Anti-extremism policy

Published January 24, 2022

HAD there been more far-sighted policymaking on the part of the state and an understanding of how religious extremism can insidiously seep into society and that the forces of radicalism can never be ‘managed’, we may not have come to such a pass. However even though the country’s leadership had some years back acknowledged the need to course correct and push back against violent extremism, there was no comprehensive strategy to translate that realisation into action. But now such a strategy is close to being finalised. Soon after launching the National Security Policy, the government has approved the National Counter Violent Extremism Policy 2021 which, with input from multiple stakeholders and experts, is aimed at stemming radicalisation among the populace. Among its salient features are measures to counter extremist tendencies in seminaries and public and private schools; regulate places of worship and put an end to incendiary sermons from the pulpit; and keep tabs on extremist tendencies among the ranks of law enforcement. The policy also seeks enactment of a uniform CVE law along the lines of the Anti Terrorism Act 1997.

The last few decades have seen this country list disastrously towards extremist ideologies. A confluence of regional and domestic developments in the late 1970s created a perfect storm for religious extremism to be seeded in Pakistan. The Soviet invasion of Afghanistan and the US ploy of using Islamist ideology to beat back the ‘infidel’ Russian troops dovetailed neatly with Gen Ziaul Haq’s exploitation of religion to entrench his rule in Pakistan, as well as his desire to acquire legitimacy in the world’s eyes. Thousands of ‘mujahideen’ were trained and equipped to fight the Soviet army, with hard-line madressahs along the Pak-Afghan border churning out thousands more. Meanwhile, the Iranian Revolution had set in motion a violent proxy war with the Saudis; that in large part was played out in Pakistan, at a terrible cost to communal harmony and social cohesion.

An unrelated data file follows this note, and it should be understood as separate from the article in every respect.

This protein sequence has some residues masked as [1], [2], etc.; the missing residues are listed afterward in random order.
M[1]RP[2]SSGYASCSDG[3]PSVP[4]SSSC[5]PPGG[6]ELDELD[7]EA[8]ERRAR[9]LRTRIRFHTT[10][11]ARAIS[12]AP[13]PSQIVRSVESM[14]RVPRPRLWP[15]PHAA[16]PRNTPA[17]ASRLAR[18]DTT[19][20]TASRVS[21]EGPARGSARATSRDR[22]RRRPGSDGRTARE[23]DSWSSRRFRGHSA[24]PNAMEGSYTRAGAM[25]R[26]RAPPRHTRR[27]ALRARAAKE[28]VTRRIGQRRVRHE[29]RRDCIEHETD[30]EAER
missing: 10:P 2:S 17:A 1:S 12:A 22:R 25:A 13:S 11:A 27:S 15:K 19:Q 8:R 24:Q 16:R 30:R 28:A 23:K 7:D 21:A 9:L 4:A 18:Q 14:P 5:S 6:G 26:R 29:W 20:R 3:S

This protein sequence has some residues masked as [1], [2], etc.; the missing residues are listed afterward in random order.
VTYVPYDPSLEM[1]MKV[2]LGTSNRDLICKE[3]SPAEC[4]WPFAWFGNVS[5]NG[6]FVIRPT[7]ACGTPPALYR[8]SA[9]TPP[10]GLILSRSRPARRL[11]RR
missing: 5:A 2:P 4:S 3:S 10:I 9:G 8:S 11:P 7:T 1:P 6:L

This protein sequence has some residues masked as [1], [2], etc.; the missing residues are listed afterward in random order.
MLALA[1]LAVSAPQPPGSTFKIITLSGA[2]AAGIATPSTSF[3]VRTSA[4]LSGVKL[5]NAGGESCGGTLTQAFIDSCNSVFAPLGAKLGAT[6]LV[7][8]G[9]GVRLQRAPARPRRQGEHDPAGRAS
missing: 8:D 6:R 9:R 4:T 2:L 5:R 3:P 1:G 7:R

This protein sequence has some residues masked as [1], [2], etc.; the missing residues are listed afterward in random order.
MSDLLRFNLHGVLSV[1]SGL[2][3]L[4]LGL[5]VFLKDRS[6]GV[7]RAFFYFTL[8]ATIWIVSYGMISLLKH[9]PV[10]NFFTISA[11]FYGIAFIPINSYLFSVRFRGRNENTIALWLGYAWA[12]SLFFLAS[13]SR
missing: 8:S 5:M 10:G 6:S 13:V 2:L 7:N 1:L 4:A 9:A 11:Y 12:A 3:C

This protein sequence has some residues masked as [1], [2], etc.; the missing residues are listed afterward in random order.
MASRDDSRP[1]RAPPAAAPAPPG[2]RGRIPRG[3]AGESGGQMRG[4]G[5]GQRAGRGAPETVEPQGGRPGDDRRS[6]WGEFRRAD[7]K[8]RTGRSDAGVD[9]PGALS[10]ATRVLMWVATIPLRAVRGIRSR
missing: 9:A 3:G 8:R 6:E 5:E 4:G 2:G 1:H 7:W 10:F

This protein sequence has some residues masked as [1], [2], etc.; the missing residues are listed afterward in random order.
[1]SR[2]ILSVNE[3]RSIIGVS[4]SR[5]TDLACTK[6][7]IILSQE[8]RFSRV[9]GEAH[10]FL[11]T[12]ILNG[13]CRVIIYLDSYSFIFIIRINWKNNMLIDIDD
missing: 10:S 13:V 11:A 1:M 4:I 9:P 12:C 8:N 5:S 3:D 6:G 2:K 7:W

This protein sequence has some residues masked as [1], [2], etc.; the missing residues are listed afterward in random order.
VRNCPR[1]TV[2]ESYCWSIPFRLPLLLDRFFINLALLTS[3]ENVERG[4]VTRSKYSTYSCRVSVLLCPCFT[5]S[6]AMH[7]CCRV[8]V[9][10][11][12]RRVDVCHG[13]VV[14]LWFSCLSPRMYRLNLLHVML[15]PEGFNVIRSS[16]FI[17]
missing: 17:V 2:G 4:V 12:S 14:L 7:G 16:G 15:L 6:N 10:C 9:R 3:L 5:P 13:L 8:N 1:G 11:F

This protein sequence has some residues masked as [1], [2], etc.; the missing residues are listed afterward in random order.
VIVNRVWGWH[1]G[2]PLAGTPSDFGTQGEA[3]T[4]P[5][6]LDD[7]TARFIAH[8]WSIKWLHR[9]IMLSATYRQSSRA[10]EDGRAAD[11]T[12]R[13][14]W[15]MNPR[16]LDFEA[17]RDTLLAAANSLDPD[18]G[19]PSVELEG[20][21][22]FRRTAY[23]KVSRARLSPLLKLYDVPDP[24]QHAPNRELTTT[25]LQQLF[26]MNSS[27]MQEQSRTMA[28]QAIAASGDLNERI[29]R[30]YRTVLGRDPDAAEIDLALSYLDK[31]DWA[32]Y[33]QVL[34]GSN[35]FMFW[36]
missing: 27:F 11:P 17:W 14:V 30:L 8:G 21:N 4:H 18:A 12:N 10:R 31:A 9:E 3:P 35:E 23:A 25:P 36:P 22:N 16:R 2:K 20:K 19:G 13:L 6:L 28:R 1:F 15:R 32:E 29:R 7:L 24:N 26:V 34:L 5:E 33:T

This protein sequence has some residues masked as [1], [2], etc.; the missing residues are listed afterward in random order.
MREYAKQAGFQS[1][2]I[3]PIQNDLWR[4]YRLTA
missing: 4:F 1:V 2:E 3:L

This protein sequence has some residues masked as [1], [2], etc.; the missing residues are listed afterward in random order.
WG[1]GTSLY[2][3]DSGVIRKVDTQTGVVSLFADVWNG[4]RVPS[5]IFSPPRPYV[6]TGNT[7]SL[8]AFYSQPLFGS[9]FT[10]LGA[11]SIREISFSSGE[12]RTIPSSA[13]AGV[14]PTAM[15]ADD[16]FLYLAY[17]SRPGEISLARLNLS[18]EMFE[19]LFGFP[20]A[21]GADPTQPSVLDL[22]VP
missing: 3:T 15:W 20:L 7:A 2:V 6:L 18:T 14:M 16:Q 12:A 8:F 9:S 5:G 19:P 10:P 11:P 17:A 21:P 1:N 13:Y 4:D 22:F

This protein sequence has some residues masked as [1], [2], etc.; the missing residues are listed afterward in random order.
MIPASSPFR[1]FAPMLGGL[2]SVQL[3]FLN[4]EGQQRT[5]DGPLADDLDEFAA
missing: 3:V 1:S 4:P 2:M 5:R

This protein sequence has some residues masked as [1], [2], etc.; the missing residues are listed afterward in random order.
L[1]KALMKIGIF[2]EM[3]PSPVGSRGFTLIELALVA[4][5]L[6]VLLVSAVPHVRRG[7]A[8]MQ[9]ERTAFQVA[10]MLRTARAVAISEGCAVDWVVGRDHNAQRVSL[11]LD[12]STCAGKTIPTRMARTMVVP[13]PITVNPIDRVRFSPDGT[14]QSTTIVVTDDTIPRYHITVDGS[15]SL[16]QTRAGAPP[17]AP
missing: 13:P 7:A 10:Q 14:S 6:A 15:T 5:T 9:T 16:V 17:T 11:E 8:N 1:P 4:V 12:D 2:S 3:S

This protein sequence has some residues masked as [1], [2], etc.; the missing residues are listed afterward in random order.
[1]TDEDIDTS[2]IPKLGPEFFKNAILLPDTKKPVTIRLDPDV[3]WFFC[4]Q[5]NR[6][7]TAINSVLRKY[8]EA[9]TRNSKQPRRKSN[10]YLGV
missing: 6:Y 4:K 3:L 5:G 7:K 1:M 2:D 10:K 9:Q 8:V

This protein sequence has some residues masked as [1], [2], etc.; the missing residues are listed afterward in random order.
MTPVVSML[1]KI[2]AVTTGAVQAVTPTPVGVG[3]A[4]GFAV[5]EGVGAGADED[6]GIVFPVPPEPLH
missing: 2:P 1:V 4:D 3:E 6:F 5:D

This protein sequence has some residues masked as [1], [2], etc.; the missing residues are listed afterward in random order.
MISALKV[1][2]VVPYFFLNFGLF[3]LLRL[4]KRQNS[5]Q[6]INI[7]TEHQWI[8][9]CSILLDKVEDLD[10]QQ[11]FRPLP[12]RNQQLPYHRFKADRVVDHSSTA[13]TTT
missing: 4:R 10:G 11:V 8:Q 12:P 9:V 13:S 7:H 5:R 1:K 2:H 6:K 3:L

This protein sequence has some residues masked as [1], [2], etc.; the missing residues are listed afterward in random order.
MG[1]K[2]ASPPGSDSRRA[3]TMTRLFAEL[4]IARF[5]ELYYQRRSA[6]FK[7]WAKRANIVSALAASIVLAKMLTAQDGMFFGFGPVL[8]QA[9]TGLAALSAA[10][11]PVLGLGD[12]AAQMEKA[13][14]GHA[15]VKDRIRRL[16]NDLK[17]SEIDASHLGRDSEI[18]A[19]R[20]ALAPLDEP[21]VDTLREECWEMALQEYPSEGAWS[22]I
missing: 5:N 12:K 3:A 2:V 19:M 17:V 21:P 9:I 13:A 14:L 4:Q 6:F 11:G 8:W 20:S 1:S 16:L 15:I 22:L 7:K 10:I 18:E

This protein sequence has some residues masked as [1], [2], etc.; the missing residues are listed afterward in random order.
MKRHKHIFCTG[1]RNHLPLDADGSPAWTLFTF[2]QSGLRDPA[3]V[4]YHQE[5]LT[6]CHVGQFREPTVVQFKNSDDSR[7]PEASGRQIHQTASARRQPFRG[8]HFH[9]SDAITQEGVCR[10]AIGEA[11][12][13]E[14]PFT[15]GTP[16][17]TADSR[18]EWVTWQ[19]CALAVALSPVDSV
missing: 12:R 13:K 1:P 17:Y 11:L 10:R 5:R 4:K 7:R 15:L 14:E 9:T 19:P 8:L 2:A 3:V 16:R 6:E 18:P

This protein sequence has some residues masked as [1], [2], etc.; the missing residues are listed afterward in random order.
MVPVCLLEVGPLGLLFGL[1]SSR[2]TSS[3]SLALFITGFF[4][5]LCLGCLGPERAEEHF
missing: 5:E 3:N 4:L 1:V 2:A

Then, the state’s catastrophically myopic approach of using violent extremists to further foreign policy agendas, not to mention fight against Baloch separatists at home, ceded more space to ultra right-wing elements to hold society hostage. Gradually they became part of the political landscape: aspiring electoral candidates made seat adjustments with them and successive governments appeased them even when they threatened violence against law-abiding citizens and acted on it. It has been a shameful capitulation by the state, a complete dereliction of its duty to protect the lives and property of the people. Recent history indicates that the authorities remain reluctant to enforce the law against violent extremists. Each time this happens, the problem becomes that much more daunting. Now that the government is about to roll out the new NCVE policy, one can only hope that it is not too late for the beleaguered citizens of Pakistan who only want to live in peace and harmony.

Published in Dawn, January 24th, 2022

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